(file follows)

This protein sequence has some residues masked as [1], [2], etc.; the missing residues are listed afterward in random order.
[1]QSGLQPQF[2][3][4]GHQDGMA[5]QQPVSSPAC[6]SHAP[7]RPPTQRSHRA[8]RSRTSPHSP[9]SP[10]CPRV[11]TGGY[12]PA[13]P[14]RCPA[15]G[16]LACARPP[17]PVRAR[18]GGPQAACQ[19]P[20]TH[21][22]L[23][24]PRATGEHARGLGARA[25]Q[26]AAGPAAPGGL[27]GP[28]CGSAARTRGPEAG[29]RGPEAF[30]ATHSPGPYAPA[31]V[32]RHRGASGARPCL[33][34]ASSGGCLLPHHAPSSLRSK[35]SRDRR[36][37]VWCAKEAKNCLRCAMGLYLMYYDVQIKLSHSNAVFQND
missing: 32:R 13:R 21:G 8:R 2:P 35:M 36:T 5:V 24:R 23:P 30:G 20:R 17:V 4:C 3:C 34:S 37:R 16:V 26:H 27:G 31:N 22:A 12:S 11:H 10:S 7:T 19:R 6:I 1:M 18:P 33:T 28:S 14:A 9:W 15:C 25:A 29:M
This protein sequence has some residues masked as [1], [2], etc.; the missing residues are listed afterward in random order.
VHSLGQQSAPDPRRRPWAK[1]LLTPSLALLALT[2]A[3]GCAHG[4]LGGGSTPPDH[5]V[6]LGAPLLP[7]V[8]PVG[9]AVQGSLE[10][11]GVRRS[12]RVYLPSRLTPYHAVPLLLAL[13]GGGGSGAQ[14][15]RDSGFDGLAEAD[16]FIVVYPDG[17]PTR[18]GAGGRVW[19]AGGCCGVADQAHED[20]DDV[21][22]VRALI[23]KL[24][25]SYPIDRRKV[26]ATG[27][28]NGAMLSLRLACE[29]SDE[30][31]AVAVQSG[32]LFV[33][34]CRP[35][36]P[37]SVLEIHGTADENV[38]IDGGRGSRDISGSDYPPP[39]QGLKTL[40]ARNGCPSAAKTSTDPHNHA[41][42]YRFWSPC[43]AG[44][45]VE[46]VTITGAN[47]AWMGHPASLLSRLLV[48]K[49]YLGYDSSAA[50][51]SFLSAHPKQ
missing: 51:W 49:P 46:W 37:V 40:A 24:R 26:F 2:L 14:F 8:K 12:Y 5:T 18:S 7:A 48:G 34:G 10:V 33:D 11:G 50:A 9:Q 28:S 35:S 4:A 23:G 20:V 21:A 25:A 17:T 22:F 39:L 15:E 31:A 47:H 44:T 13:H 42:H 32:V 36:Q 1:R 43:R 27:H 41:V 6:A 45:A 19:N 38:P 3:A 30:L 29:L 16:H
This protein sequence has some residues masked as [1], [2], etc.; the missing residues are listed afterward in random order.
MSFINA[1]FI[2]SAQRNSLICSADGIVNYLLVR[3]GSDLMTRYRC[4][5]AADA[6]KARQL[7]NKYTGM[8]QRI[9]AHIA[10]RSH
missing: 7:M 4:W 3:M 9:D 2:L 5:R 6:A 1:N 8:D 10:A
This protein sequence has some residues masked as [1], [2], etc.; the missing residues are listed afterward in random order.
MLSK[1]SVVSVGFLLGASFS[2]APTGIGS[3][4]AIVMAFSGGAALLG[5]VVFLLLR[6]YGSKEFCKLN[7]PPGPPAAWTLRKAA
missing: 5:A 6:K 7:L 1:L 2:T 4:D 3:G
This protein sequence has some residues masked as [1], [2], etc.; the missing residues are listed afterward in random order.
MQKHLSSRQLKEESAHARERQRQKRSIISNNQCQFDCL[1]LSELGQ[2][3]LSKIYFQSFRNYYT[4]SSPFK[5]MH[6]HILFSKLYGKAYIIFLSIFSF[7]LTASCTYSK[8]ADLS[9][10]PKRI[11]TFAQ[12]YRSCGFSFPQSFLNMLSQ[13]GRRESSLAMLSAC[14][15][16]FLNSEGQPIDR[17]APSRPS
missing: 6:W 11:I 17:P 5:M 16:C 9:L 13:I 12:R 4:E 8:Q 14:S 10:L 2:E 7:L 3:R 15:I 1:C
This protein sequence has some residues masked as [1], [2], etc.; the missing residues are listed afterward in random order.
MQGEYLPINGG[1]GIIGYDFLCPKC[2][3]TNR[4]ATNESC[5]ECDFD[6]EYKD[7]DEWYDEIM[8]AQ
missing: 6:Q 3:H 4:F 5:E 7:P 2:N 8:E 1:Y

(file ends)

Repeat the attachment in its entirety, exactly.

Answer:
This protein sequence has some residues masked as [1], [2], etc.; the missing residues are listed afterward in random order.
[1]QSGLQPQF[2][3][4]GHQDGMA[5]QQPVSSPAC[6]SHAP[7]RPPTQRSHRA[8]RSRTSPHSP[9]SP[10]CPRV[11]TGGY[12]PA[13]P[14]RCPA[15]G[16]LACARPP[17]PVRAR[18]GGPQAACQ[19]P[20]TH[21][22]L[23][24]PRATGEHARGLGARA[25]Q[26]AAGPAAPGGL[27]GP[28]CGSAARTRGPEAG[29]RGPEAF[30]ATHSPGPYAPA[31]V[32]RHRGASGARPCL[33][34]ASSGGCLLPHHAPSSLRSK[35]SRDRR[36][37]VWCAKEAKNCLRCAMGLYLMYYDVQIKLSHSNAVFQND
missing: 32:R 13:R 21:G 8:R 2:P 35:M 36:T 5:V 24:R 23:P 30:G 20:R 17:V 4:C 3:C 34:S 37:R 16:V 26:H 27:G 31:N 22:A 12:S 11:H 10:S 7:T 19:R 6:I 1:M 18:P 33:T 28:S 14:A 9:W 15:C 25:A 29:M
This protein sequence has some residues masked as [1], [2], etc.; the missing residues are listed afterward in random order.
VHSLGQQSAPDPRRRPWAK[1]LLTPSLALLALT[2]A[3]GCAHG[4]LGGGSTPPDH[5]V[6]LGAPLLP[7]V[8]PVG[9]AVQGSLE[10][11]GVRRS[12]RVYLPSRLTPYHAVPLLLAL[13]GGGGSGAQ[14][15]RDSGFDGLAEAD[16]FIVVYPDG[17]PTR[18]GAGGRVW[19]AGGCCGVADQAHED[20]DDV[21][22]VRALI[23]KL[24][25]SYPIDRRKV[26]ATG[27][28]NGAMLSLRLACE[29]SDE[30][31]AVAVQSG[32]LFV[33][34]CRP[35][36]P[37]SVLEIHGTADENV[38]IDGGRGSRDISGSDYPPP[39]QGLKTL[40]ARNGCPSAAKTSTDPHNHA[41][42]YRFWSPC[43]AG[44][45]VE[46]VTITGAN[47]AWMGHPASLLSRLLV[48]K[49]YLGYDSSAA[50][51]SFLSAHPKQ
missing: 51:W 49:P 46:W 37:V 40:A 24:R 26:F 2:L 14:F 8:K 12:Y 5:T 18:S 7:A 48:G 34:G 10:V 33:D 11:G 50:A 9:Q 28:S 35:S 4:A 23:G 20:V 21:A 25:A 17:T 22:F 39:L 15:E 31:A 47:H 44:T 13:H 42:H 32:V 36:Q 1:R 43:R 27:H 41:V 6:A 45:A 19:N 38:P 3:A 30:L 29:L 16:H
This protein sequence has some residues masked as [1], [2], etc.; the missing residues are listed afterward in random order.
MSFINA[1]FI[2]SAQRNSLICSADGIVNYLLVR[3]GSDLMTRYRC[4][5]AADA[6]KARQL[7]NKYTGM[8]QRI[9]AHIA[10]RSH
missing: 7:M 4:W 3:M 9:D 2:L 5:R 6:A 1:N 8:D 10:A
This protein sequence has some residues masked as [1], [2], etc.; the missing residues are listed afterward in random order.
MLSK[1]SVVSVGFLLGASFS[2]APTGIGS[3][4]AIVMAFSGGAALLG[5]VVFLLLR[6]YGSKEFCKLN[7]PPGPPAAWTLRKAA
missing: 5:A 6:K 7:L 1:L 2:T 4:D 3:G
This protein sequence has some residues masked as [1], [2], etc.; the missing residues are listed afterward in random order.
MQKHLSSRQLKEESAHARERQRQKRSIISNNQCQFDCL[1]LSELGQ[2][3]LSKIYFQSFRNYYT[4]SSPFK[5]MH[6]HILFSKLYGKAYIIFLSIFSF[7]LTASCTYSK[8]ADLS[9][10]PKRI[11]TFAQ[12]YRSCGFSFPQSFLNMLSQ[13]GRRESSLAMLSAC[14][15][16]FLNSEGQPIDR[17]APSRPS
missing: 6:W 11:I 17:P 5:M 16:C 9:L 13:I 12:R 4:E 8:Q 14:S 10:L 2:E 7:L 3:R 15:I 1:C
This protein sequence has some residues masked as [1], [2], etc.; the missing residues are listed afterward in random order.
MQGEYLPINGG[1]GIIGYDFLCPKC[2][3]TNR[4]ATNESC[5]ECDFD[6]EYKD[7]DEWYDEIM[8]AQ
missing: 6:Q 3:H 4:F 5:E 7:P 2:N 8:E 1:Y